JOE MORTON: It's safe, for the most part, for other people working near the Farallons, abalone fishermen collecting highly prized shellfish. Climbing into waters inhabited by great whites may seem a questionable practice. But even here, the risk of attack is slim. Ninety percent of shark attacks take place at the surface, most others in mid-water. On the sea floor, divers are relatively safe. But diving with open wounds or holding fish and other bait is asking for trouble. The divers must keep a sharp lookout for cruising great whites, as they measure the abalone to make sure they meet legal standards. Rod Orr holds the dubious distinction of having been attacked twice in pursuit of abalone.

ROD ORR: Just at the edge of vision I saw something, but I didn't realize what it was, and then the little light dawned, and what I could see was the gills on this white shark. And the shark was like ten, eleven foot long, and it closed on me, but when I looked back at it, it had closed the distance by half, and then it started coming in fast. And I knew it was after me. But I tried to get behind this rock. And when I tried to get behind it, the shark came in on my left side, his mouth just opened up, and his jaw actually just came out of his mouth. And I had a row of teeth marks up in my scalp where he bit down. And the worst damage was probably to my nose and to my lower eye, because I had a hole through the upper eyelid and the bottom eyelid. All I could see was really, was the teeth out of my, you know, from my left eye, I could see the water down there. And I could see all the teeth on the top jaw and the bottom jaw. But I was face down in it, and it was just like, they looked huge, they looked like they were three inches long. I know they weren't that big, but they were just all white. And I could see about ten or twelve teeth. I think he realized that I wasn't a seal at that time, but why he didn't finish biting the head off me, why he didn't thrash I don't know. It's just luck of the draw.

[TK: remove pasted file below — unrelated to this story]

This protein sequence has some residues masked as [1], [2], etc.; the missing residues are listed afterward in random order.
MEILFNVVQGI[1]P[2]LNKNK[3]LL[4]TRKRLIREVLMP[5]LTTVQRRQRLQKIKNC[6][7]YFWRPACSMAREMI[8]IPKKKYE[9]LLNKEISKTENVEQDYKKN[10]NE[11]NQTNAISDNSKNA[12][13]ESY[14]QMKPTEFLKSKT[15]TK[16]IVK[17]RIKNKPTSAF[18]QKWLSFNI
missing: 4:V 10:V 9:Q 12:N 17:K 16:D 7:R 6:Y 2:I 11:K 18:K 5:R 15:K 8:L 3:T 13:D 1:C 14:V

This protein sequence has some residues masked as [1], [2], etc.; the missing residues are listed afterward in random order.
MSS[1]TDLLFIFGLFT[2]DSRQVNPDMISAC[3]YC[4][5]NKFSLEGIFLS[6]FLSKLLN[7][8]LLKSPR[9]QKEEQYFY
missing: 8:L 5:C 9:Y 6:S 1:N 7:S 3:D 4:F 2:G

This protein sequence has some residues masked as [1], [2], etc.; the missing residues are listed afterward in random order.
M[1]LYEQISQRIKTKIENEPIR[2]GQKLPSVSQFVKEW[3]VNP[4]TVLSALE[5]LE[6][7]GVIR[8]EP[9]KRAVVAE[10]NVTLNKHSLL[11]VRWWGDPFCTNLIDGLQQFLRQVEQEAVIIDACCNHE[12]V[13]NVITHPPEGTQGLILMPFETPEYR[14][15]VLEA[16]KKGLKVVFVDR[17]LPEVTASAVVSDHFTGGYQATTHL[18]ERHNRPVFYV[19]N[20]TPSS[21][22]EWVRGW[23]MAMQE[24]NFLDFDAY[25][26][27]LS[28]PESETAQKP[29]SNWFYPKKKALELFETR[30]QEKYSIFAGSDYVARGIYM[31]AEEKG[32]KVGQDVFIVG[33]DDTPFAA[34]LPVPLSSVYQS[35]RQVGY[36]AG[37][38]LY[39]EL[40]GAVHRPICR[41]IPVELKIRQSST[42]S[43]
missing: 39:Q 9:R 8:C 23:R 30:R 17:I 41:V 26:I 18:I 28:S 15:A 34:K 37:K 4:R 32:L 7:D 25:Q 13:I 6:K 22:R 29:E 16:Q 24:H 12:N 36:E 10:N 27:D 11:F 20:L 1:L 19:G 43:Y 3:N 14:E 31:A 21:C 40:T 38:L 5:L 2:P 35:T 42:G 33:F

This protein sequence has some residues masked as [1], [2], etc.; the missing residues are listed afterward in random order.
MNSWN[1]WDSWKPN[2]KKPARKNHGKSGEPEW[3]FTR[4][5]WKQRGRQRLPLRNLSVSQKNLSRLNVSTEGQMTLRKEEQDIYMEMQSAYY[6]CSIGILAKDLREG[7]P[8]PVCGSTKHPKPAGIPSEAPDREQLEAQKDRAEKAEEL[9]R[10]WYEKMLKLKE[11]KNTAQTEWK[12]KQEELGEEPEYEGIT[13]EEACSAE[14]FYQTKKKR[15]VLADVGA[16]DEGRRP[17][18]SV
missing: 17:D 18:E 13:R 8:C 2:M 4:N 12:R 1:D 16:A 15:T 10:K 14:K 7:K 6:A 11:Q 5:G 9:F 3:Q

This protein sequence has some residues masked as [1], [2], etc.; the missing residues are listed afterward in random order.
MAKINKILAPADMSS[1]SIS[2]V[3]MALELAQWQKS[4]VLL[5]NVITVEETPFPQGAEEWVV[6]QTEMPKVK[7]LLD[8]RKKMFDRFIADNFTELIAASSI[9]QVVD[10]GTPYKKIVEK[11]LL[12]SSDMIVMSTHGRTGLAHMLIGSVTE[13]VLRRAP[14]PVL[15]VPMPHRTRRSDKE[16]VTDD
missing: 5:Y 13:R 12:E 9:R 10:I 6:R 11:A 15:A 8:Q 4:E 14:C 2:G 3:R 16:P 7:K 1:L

JOE MORTON: Why did the shark release him? Most likely, a bony human didn't seem a worthwhile meal. But there are sharks in other parts of the world with less discriminating tastes. Perhaps these predators are even more to be feared. In tropical waters throughout the world, including here in Hawaii, there lives a shark responsible for more attacks on humans than even the great white. In a place of golden beaches where surfing is a way of life, more people are exposed to danger. These clear and inviting waters are also home to the tiger shark. As the largest shark on most Pacific reefs, tigers rule as apex predators, feeding on fish and lobsters, seals and turtles, rays and other sharks. They are said to eat just about anything that comes their way: floating license plates, garbage from ships, even humans. Hawaiian culture has a special word for sharks that eat people: niuhi. They are animals both feared and respected. Local surfers today reassure themselves in different ways about the dangers of shark-infested waters.

SURFER: Oh, I'm not worried about the tiger shark because I feel like that's my aumakua, which mean it's, it's a religious belief that native Hawaiians have about the sharks.

SURFER: It depends, if there's a lot of people around, I don't worry about it too much, because the odds of getting eaten is probably a little less. But when you go surfing in other secret spots and stuff, that's when you're always like looking down and checking it out.

SURFER: If you were to go surfing, go snorkeling when it's flat, you'd see a million turtles, and that's what the tiger sharks eat.

JOE MORTON: Green turtles are common in the tiger shark's diet. Whole shells have been found in their stomachs. But is it possible that tiger sharks could unintentionally attack surfers, mistaking them for turtles? David Silva thinks they might.

DAVID SILVA: We're out on the east side of the island of Kauai, on this beach called Wailua Beach. I got an attack off this point here, about seventy-five yards out from shore. To me, I think he thought that I was a turtle because my board is yellow, and with my hands paddling in the water, it makes me more look like a turtle. So I think he thought that I was a turtle, and he came for me.